But Maine is still home.
He retired as a professional player after his fifth year with Soenderjyske in Denmark last spring. Tuesday, he was back on the ice — and in full gear — helping out another Maine hockey institution, the Portland Pirates.
The team hired Michaud this summer as a part-time goalie coach. He’s also the head coach of the Portland Junior Pirates’ U-18 team in the United States Premier League.
“I’m very fortunate to come out of playing hockey and get right into a coaching job with the Pirates,” Michaud said. “I told my wife, this is like catching lightning in a bottle, to get a goalie coaching job with the only pro team in the state, an hour from where I live.”
Michaud wore a pair of hats Tuesday. With only one of the goalies on the Pirates’ roster in town and healthy for the start of training camp, the team needed a second keeper for the first day of on-ice sessions.
“Why not?” Michaud figured.
“As I’m skating, I’m still trying to evaluate and watch Adam Brown down at the other end,” he said. “That’s my job, really, to evaluate these goalies and hopefully help out their development in some way, shape or form. So (Tuesday), it was about that — and don’t get hurt.”
Michaud admitted he took a little more time to stretch the hamstrings and back muscles in advance of his return to the ice.
“It’s been quite a while,” he said.
As a goalie coach, Michaud said he plans to look for and help cultivate the same skills that allowed him to remain in the pro game for so long.
“The biggest thing is the work ethic,” Michaud said. “Their preparation and their attention to detail, that goes into goaltending.
“Whoever’s here, they all obviously want to get to the next level,” Michaud added. “My job is to basically be a sounding board. They’ve all got the ability, otherwise they wouldn’t be here. I’m just here to hopefully be another set of eyes, another set of ears, just to help the process along.”
The goalies with which Michaud will work run the gamut from rookie to experienced pro. Brown turns 23 next week and played last season with Colorado in the ECHL. Mark Visentin is 22 and in the third year — a contract year — with the Arizona Coyotes organization. And Mike McKenna, at 31, has played in all three major North American professional leagues, including 21 games in the NHL — not unlike Michaud’s journey.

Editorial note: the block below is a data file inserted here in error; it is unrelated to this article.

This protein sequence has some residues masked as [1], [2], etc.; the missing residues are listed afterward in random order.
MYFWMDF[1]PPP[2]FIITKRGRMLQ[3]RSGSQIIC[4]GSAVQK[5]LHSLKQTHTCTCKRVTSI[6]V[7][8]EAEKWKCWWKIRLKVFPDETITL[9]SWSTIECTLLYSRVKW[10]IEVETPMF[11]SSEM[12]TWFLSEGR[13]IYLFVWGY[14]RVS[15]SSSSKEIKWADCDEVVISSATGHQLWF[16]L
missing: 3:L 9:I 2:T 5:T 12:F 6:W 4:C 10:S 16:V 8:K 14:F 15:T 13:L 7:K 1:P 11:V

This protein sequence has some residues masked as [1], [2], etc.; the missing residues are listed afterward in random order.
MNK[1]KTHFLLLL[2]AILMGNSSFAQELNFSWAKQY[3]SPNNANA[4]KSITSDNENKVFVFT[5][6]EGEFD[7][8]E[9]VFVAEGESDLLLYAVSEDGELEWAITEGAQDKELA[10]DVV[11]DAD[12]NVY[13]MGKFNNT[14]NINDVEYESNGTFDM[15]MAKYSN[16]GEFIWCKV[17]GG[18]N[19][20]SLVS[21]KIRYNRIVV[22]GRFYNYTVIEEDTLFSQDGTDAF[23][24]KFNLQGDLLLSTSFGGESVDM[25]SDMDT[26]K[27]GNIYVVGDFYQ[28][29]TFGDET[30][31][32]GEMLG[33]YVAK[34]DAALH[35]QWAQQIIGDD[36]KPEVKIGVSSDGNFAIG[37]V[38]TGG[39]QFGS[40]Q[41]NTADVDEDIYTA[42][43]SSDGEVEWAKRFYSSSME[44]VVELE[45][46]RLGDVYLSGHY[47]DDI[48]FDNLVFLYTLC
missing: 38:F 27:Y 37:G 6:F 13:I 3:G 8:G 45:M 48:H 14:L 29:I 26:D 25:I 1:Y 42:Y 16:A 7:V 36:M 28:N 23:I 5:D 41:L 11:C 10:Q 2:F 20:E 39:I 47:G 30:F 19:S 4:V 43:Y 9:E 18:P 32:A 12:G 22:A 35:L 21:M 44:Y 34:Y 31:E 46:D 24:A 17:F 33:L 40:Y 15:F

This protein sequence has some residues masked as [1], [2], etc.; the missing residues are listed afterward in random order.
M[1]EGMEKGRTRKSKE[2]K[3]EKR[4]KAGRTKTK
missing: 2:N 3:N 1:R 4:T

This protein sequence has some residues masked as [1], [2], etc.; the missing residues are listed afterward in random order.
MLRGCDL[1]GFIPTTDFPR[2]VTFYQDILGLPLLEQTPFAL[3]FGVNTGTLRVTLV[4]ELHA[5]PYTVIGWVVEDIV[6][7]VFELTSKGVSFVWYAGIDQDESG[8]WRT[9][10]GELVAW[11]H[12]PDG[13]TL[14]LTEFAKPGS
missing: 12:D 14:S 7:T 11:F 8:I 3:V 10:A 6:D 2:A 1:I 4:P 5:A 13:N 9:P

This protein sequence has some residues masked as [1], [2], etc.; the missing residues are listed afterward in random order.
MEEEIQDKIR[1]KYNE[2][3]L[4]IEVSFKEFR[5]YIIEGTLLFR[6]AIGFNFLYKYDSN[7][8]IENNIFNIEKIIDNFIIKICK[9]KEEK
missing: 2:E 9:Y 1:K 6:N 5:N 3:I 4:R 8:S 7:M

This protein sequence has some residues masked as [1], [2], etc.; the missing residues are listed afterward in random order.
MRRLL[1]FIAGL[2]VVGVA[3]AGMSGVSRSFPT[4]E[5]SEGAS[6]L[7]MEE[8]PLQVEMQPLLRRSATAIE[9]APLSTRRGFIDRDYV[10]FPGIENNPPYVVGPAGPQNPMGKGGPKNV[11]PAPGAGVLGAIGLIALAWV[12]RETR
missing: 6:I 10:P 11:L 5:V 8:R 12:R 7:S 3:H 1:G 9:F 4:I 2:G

“Everything is kind of falling into place here,” Michaud said. “To have Mike here is definitely a great addition to the hockey club, especially for the other goaltenders. He’s a eight-year pro now, he’s been in the NHL, the American league and he’s dabbled in the ECHL, too. He can definitely relay a lot to these kids and hopefully makes my job a little bit easier.”
Michaud said the biggest change he’s seen in the goaltending position hasn’t necessarily been driven by goalies, but rather by the evolution of players at forward and on defense.
“They’re definitely bigger,” Michaud said. “These guys can skate. The biggest thing for me is the size. They all skate like the small guys skate now, that’s the thing. I played my UMaine days with Steve Kariya, and there’s guys that can move like him who are 6-2, 6-3 now. It’s a big difference. The game had really evolved.”
That change has forced goalies to be more attentive to the puck at all times, and more nimble and quicker in their lateral movement.
Michaud, meanwhile, is perfectly content to be retired and free from adapting to those changes. He’s too busy adapting to his new roles, anyway.
“It’s kind of two jobs, so I’m still trying to get used to that,” Michaud said. “To go from playing, where it’s three, four hours a day tops, to, now it’s a 12-hour day.”
A 12-hour day, Michaud said, for which he’d trade nothing.
“I’m very grateful, and I’m looking forward to the opportunity,” Michaud said.